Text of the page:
Dear Chairman Manu:
When is a Delegate not a Delegate?I write to seek clarification of the status of delegates to the forthcoming national congress to be held at the University of Ghana, Legon. As is well known, one of the most important decisions that the congress will make is to elect our Presidential candidate for the general election slated for November 2008.
As you are no doubt aware, article 12 of the NPP constitution stipulates that the Party’s Presidential candidate is elected by the national congress, “which shall comprise of (i) 10 delegates from each constituency; (ii) 1 representative of the Founding Members from each Region; (iii) 1 representative of the Patrons from each Region; and (v) 1 representative of each overseas branch of the Party that is entitled to send a representative to the National Delegates Conference.”
In turn, article 6 (18) of the same constitution provides that “every constituency executive committee shall convene an extraordinary constituency delegates conference to elect, when required, 6 members of the constituency who are not constituency officers, together with 4 constituency officers, to be the 10 delegates of the constituency to attend the national congress.”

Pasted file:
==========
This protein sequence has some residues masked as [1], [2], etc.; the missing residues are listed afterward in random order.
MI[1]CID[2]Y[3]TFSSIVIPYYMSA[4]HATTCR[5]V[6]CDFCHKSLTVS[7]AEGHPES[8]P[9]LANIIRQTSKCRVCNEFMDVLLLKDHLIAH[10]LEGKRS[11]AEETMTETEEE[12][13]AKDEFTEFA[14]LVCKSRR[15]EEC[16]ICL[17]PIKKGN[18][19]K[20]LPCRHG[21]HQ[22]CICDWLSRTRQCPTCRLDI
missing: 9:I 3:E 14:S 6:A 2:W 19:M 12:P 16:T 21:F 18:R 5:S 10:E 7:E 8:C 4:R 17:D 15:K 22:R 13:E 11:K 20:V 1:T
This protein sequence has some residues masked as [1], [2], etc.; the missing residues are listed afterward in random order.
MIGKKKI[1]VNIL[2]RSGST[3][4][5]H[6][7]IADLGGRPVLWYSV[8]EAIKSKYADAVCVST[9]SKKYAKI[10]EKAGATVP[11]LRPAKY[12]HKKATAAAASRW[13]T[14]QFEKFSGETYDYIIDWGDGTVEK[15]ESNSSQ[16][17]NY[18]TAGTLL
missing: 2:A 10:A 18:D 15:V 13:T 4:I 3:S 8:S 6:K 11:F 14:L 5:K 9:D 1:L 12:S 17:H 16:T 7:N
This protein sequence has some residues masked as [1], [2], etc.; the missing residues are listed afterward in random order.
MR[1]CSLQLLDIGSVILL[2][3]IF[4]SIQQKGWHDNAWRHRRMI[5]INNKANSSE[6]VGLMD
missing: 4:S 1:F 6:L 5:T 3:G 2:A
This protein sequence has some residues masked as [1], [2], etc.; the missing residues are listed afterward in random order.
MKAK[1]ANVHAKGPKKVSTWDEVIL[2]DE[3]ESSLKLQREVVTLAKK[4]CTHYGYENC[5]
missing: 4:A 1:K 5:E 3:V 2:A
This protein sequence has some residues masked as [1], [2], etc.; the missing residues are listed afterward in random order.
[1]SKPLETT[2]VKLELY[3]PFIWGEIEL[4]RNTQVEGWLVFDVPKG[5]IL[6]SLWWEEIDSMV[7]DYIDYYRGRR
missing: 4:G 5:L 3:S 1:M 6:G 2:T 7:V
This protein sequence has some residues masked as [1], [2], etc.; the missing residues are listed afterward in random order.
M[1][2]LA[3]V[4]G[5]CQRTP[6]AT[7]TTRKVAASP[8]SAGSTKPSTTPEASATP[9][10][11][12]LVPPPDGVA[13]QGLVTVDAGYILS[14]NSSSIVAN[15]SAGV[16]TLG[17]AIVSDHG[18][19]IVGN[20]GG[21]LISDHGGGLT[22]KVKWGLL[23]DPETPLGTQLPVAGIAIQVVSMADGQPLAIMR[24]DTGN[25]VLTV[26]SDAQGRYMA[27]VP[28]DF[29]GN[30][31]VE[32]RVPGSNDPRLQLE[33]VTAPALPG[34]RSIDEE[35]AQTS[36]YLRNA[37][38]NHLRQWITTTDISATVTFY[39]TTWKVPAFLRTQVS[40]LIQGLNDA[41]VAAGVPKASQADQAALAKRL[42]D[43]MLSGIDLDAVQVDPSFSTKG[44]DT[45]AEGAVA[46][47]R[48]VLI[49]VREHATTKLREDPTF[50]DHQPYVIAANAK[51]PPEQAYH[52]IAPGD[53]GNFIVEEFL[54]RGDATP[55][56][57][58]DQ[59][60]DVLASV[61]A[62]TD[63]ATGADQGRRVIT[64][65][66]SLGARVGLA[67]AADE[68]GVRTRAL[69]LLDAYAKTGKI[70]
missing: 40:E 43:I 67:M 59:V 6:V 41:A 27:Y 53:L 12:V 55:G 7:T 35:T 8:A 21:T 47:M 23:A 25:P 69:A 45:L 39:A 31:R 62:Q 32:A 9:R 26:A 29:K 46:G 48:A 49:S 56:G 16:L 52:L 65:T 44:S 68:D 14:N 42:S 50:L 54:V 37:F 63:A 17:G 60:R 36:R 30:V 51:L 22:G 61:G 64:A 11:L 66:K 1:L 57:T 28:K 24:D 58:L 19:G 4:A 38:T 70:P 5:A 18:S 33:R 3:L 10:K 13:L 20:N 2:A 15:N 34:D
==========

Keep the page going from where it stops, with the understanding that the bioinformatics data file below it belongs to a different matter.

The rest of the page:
I take it for granted that under your able leadership, the 230 constituencies will convene the extraordinary constituency delegates’ conference (ECDC) and elect the 10 delegates in the manner specified by our constitution, taking into account article 55 (5) of the national constitution, which commands that “the internal organization of a political party shall conform to democratic principles.”
I write today because of the lack of clarity on how the delegates, once elected, are to vote at the congress. There is a widespread misperception that the delegates are principals who are free to cast a vote for any Presidential candidate of their choosing.
I do not see the support for this view in either our constitution or the national constitution, both of which embrace the concept of internal democracy. Nor does that view accord with the ordinary and plain meaning of “delegate.” According to the dictionary, a “delegate” is a person chosen to attend a congress, convention, or meeting on behalf of a constituency, interest group, or business. In other words, a delegate is a mere agent in a principal-agent relationship. As is well known, such a relationship introduces problems of moral hazard and adverse selection, fanciful ways of saying the agent (i.e., a delegate) may not act in the interest of the principal (i.e., the constituency). In order to avoid the principal-agent problem, the constituencies must take steps to ensure that the delegates represent their viewpoint at the congress. The constituencies cannot and should not assume that the delegates will represent their viewpoint. Au contraire, the constituents must assume that the delegates will not represent their viewpoints.